It’s All About the Image: From your digital camera to our digital printing process. Part 2
Choosing a Digital Camera
Newer multi-mega pixel cameras offer high enough resolution to preserve image quality in offset printing for most image sizes (except oversized posters). To take high quality pictures for print, you’ll need at least a 2-megapixel camera. A 2-megapixel camera has an image resolution of 1600 x 1200 pixels. (By comparison, 35 mm film has an image resolution of about 3600 x 2500.)
Cameras with resolutions of only 1024 x 768 pixels or 1280 x 1024 pixels can be used, but such photos must be printed much smaller than images from higher resolution cameras.
Set your camera for the highest resolution possible. Many cameras have settings such as “Standard,” “Normal,” “High Quality” or “Super High Quality.” Check your manual to determine the specific resolutions these terms represent. Depending on your camera, the resolution settings could range from 72 dpi to 300 dpi. A 72 dpi image is fine for viewing on a computer monitor; 300 dpi is the resolution required if an image is headed for a printing press.
Another way to understand resolution is in its relationship to image size. If a 72 dpi image is 17.7 x 14.2 inches on your monitor, it will be just 4.3 x 3.4 inches when sized for printing at 300 dpi. So, if you submit a 72 dpi image to use in a publication, the largest size at which it can be printed will be about one-fourth of its original size.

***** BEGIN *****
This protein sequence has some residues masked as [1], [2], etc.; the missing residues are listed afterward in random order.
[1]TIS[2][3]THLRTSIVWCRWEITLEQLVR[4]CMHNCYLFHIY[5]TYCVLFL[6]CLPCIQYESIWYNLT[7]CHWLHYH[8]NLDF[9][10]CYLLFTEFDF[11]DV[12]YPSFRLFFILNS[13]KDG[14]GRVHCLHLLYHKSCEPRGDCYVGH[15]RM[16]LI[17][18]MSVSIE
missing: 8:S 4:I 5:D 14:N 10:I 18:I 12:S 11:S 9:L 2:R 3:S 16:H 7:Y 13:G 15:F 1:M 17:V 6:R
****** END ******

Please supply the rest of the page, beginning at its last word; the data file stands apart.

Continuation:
Creative Tip: With digital photography it’s important to move in close to your subject. Trying to crop the important feature from an already small image further reduces the usability of the image.
Pre press Tip: Adjust your camera’s setting prior to taking the picture, rather than trying to fix it afterwards. The wrong camera settings might result in a large image with very low dpi.
File Type and Compression
Although the preferred image type for offset printing is TIF, we can also accept uncompressed JPEG type images.Avoid saving images as JPEGs if possible. JPEG is a compressed image format. Saving an image as a JPEG reduces the size of the file, which is convenient in terms of storage space. However, compressing also degrades the image. The more times you open a JPEG, make changes, and resave it as a JPEG, the more the image deteriorates. If you must use the JPEG file type, take photos at the highest possible resolution and then do not open your images or manipulate them in any way. Simply copy them to your computer (or a disk or CD) and then forward the files to our prepress department along with your layout files. (If corrections are needed, get them all done at once.)
A TIF file can be edited without losing data. Uncompressed PICT files and EPS files also are acceptable. Certain kinds of graphics cannot be used in the editing, typesetting and graphic design programs used to create files for an offset press. These include PowerPoint, Harvard Graphics, WordPerfect Graphics, Corel Presentation, etc. Never embed graphics in a manuscript file, such as a WordPerfect or Word document.